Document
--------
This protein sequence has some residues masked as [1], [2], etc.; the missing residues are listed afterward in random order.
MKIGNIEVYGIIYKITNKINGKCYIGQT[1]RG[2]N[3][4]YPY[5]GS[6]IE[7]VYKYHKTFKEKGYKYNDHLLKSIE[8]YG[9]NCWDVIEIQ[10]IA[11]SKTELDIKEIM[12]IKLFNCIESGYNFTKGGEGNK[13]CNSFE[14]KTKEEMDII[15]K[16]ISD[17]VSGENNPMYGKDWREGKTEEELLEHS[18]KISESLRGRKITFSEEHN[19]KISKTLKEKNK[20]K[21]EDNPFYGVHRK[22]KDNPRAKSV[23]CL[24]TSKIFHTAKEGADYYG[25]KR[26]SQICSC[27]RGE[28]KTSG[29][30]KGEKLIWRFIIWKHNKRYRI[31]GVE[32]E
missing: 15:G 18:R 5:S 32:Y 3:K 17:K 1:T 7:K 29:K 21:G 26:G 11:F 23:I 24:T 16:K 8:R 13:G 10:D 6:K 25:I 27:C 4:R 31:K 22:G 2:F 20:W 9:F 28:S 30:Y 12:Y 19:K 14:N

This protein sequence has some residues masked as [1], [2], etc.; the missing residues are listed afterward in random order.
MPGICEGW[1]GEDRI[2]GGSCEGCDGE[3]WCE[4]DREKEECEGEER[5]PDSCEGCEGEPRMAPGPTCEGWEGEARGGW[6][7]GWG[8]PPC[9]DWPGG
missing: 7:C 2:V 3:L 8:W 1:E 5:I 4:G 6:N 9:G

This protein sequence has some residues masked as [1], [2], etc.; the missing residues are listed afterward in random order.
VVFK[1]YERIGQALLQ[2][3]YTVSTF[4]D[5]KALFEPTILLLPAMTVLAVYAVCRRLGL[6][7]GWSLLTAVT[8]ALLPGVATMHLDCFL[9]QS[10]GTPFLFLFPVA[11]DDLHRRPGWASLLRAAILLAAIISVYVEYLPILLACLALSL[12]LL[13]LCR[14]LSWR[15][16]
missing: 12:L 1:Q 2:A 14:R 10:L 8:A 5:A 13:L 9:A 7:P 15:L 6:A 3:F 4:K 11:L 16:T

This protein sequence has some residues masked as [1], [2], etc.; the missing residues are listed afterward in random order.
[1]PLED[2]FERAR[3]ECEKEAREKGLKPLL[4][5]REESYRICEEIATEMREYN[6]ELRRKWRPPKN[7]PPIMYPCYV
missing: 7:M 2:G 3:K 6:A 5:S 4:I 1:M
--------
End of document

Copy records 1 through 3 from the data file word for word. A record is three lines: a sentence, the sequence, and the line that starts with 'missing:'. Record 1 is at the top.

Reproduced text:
This protein sequence has some residues masked as [1], [2], etc.; the missing residues are listed afterward in random order.
MKIGNIEVYGIIYKITNKINGKCYIGQT[1]RG[2]N[3][4]YPY[5]GS[6]IE[7]VYKYHKTFKEKGYKYNDHLLKSIE[8]YG[9]NCWDVIEIQ[10]IA[11]SKTELDIKEIM[12]IKLFNCIESGYNFTKGGEGNK[13]CNSFE[14]KTKEEMDII[15]K[16]ISD[17]VSGENNPMYGKDWREGKTEEELLEHS[18]KISESLRGRKITFSEEHN[19]KISKTLKEKNK[20]K[21]EDNPFYGVHRK[22]KDNPRAKSV[23]CL[24]TSKIFHTAKEGADYYG[25]KR[26]SQICSC[27]RGE[28]KTSG[29][30]KGEKLIWRFIIWKHNKRYRI[31]GVE[32]E
missing: 15:G 18:R 5:S 32:Y 3:K 17:K 1:T 7:K 29:K 21:G 26:G 11:F 23:I 24:T 16:K 8:R 13:G 10:D 6:K 25:I 27:C 4:R 31:K 22:G 2:F 20:W 9:F 28:S 30:Y 12:Y 19:K 14:N

This protein sequence has some residues masked as [1], [2], etc.; the missing residues are listed afterward in random order.
MPGICEGW[1]GEDRI[2]GGSCEGCDGE[3]WCE[4]DREKEECEGEER[5]PDSCEGCEGEPRMAPGPTCEGWEGEARGGW[6][7]GWG[8]PPC[9]DWPGG
missing: 7:C 2:V 3:L 8:W 1:E 5:I 4:G 6:N 9:G

This protein sequence has some residues masked as [1], [2], etc.; the missing residues are listed afterward in random order.
VVFK[1]YERIGQALLQ[2][3]YTVSTF[4]D[5]KALFEPTILLLPAMTVLAVYAVCRRLGL[6][7]GWSLLTAVT[8]ALLPGVATMHLDCFL[9]QS[10]GTPFLFLFPVA[11]DDLHRRPGWASLLRAAILLAAIISVYVEYLPILLACLALSL[12]LL[13]LCR[14]LSWR[15][16]
missing: 12:L 1:Q 2:A 14:R 10:L 8:A 5:A 13:L 9:A 7:P 15:L 6:A 3:F 4:K 11:L 16:T